I have finally found an example of “contradiction” in two ISO standards that meets what I think ISO means by contradiiction: I have been looking for an example (and how it was dealt with) since writing my blog entry earlier in the year, What is a contradiction of an ISO standard. The example is the conflict between ISO POSIX and ISO Linux.
ISO POSIX and ISO Linux came in to ISO from external sources (IEEE/Open Group and Linux/GNU) and have considerable (or more) overlap. The Linux spec is a profile of the POSIX spec in general (and is interesting because it is one of the first signs of Open Source documentations infliltrating the ISO system, which is generally riddled with industrial, government, niche developer and academic interests.) But there are some cases where POSIX says one thing and Linux says another.
Now my definition of a contradiction was:
- One standard attempts to redefine another, or is a rival standard for exactly the same named thing but is different in some aspect.
- One standard disrupts another.
- One standard pretends to be another.
- One standard incorrectly uses another.
and I gave the Linux/POSIX difficulty as an example of a contradiction. Well, now it is six months later, lets see how ISO/IEC has dealt with the matter.
They have allowed the ISO standard for Linux as well as POSIX but they have also clearly stated where there is contradiction and gathered the information together into a technical report Technical Report on the Conflicts between the ISO/IEC 9945 (POSIX) and the Linux Standard Base (ISO/IEC 23360). So these contradictions, instead of being showstoppers, are exposed and clearly publicized as “conflicts”.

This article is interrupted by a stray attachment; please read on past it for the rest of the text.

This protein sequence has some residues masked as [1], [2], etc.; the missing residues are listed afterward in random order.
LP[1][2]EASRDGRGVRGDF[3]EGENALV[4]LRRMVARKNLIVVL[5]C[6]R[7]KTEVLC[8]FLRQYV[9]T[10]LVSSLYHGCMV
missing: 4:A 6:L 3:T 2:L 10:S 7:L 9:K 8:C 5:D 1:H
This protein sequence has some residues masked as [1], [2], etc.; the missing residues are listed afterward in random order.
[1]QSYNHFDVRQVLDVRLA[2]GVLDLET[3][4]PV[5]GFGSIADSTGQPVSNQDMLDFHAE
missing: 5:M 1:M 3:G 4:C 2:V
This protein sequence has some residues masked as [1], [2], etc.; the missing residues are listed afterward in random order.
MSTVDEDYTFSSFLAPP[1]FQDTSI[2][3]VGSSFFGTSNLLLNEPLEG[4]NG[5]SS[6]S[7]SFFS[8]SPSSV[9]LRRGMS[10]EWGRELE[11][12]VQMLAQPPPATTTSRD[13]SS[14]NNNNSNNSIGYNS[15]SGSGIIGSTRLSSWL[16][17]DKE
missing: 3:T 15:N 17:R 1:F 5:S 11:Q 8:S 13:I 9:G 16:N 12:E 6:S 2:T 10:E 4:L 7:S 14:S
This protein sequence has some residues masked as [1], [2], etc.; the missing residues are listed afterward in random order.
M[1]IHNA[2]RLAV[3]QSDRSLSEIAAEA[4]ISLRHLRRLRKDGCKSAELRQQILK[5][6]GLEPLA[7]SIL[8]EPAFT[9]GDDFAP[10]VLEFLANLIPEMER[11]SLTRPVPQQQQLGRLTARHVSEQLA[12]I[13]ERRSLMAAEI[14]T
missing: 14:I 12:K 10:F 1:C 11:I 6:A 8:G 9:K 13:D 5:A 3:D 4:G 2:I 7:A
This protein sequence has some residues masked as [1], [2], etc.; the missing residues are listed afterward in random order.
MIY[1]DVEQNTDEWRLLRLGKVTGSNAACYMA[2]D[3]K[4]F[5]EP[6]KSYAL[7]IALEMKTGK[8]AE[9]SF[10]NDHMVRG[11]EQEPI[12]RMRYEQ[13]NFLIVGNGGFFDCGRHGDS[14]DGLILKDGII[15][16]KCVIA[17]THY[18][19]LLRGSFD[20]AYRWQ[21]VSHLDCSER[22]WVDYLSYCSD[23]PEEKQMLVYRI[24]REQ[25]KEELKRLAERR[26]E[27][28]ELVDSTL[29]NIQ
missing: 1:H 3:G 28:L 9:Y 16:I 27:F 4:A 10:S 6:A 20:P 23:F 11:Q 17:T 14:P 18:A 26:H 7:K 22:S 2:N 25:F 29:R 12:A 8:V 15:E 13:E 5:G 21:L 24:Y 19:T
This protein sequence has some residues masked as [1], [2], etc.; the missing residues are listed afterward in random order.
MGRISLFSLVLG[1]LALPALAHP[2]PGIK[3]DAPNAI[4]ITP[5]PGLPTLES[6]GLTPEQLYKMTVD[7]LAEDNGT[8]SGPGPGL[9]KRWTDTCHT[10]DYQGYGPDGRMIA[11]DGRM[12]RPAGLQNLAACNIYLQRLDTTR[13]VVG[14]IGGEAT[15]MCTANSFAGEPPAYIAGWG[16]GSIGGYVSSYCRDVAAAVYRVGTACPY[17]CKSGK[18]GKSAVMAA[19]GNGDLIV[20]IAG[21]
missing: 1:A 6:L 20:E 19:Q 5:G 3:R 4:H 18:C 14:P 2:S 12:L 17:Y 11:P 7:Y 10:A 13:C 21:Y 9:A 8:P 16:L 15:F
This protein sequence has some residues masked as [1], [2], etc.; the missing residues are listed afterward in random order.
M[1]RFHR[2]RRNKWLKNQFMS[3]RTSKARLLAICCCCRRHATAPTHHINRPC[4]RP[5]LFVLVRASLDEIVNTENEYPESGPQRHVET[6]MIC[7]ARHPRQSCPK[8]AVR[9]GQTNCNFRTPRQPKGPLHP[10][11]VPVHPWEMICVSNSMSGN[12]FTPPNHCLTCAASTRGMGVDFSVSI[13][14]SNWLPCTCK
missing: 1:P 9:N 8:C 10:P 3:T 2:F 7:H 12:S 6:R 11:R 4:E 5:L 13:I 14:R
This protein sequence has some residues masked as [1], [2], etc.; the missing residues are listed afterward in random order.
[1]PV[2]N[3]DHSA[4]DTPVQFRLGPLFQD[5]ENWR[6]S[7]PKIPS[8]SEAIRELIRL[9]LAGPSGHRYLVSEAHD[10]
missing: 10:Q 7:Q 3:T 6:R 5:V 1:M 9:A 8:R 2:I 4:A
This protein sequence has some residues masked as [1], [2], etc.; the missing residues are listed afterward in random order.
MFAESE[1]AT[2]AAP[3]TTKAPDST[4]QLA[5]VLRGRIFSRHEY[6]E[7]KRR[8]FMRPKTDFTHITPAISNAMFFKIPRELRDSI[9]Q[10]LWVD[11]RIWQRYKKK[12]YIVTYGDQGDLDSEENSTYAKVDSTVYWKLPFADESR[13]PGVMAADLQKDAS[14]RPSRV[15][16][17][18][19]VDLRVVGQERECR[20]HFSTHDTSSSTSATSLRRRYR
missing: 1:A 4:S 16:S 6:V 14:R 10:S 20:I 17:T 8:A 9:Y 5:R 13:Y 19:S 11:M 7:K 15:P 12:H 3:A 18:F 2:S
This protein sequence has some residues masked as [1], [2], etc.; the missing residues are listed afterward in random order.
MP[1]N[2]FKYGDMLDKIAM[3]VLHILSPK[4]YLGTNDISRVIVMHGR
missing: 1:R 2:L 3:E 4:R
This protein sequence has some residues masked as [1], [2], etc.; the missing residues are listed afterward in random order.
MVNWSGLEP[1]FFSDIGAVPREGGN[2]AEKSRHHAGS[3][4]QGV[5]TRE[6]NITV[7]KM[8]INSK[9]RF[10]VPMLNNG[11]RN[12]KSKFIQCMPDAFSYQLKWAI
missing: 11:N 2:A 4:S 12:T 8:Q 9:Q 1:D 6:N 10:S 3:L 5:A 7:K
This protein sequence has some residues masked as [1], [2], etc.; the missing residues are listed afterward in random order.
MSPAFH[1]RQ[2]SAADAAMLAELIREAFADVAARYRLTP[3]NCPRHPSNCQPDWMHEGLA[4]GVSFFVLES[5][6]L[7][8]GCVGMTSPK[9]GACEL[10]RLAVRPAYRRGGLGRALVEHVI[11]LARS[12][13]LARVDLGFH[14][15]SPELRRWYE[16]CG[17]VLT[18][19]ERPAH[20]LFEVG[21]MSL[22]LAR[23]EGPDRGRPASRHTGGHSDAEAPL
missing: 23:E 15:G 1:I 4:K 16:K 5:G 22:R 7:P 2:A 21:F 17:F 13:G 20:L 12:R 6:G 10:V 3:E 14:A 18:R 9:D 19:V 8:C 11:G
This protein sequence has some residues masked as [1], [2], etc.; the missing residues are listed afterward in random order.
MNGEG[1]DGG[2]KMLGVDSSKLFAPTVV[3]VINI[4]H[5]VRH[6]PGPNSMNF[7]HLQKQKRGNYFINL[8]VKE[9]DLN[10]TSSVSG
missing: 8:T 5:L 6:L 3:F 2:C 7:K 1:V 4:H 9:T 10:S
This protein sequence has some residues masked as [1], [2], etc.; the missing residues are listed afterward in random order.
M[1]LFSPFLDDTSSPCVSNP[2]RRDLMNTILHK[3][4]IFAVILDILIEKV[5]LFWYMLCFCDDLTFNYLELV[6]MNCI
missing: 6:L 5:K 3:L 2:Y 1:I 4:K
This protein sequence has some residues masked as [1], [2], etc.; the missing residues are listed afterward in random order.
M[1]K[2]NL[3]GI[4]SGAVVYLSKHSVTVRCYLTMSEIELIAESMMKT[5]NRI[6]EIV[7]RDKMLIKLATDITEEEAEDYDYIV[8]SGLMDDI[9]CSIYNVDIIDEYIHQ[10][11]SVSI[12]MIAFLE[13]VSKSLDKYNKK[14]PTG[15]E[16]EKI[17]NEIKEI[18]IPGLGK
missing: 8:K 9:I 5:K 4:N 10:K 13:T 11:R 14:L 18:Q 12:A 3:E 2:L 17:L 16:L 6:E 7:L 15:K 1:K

The POSIX standard remains clear. The people who want a standard for the external technology Linux get what they want. The differences become clear for software developers to workaround. And the differences can be passed on as information to the standards maintenance effort. Everybody wins.
I think this shows several things. First, that ISO is (now) geared to getting win/win solutions, and not one geared to allowing one group to stymie another (oh not this hobby horse again!) Next that the mere presence of a minor contradiction is not a showstopper, especially where there is continuing dialog between the parties: there is some aspect of proportionality. And finally that when a standard documents an external, existing technology, the standard needs to be “warts and all” and not a faked-up sugar-coated version.
Now some national bodies are apparently working assuming a much stricter definition of “contradiction”, where one standard disrupts another. And other people have a much slacker version, good luck to them. But it is interesting that no matter whose definition is adopted, the ISO Linux/ISO POSIX conflicts seems to be “contradictions”. And the ISO response? Constructive engagement to allow the development of consensus voluntary standards: this is a point I made before that ISO standards are like conversations not laws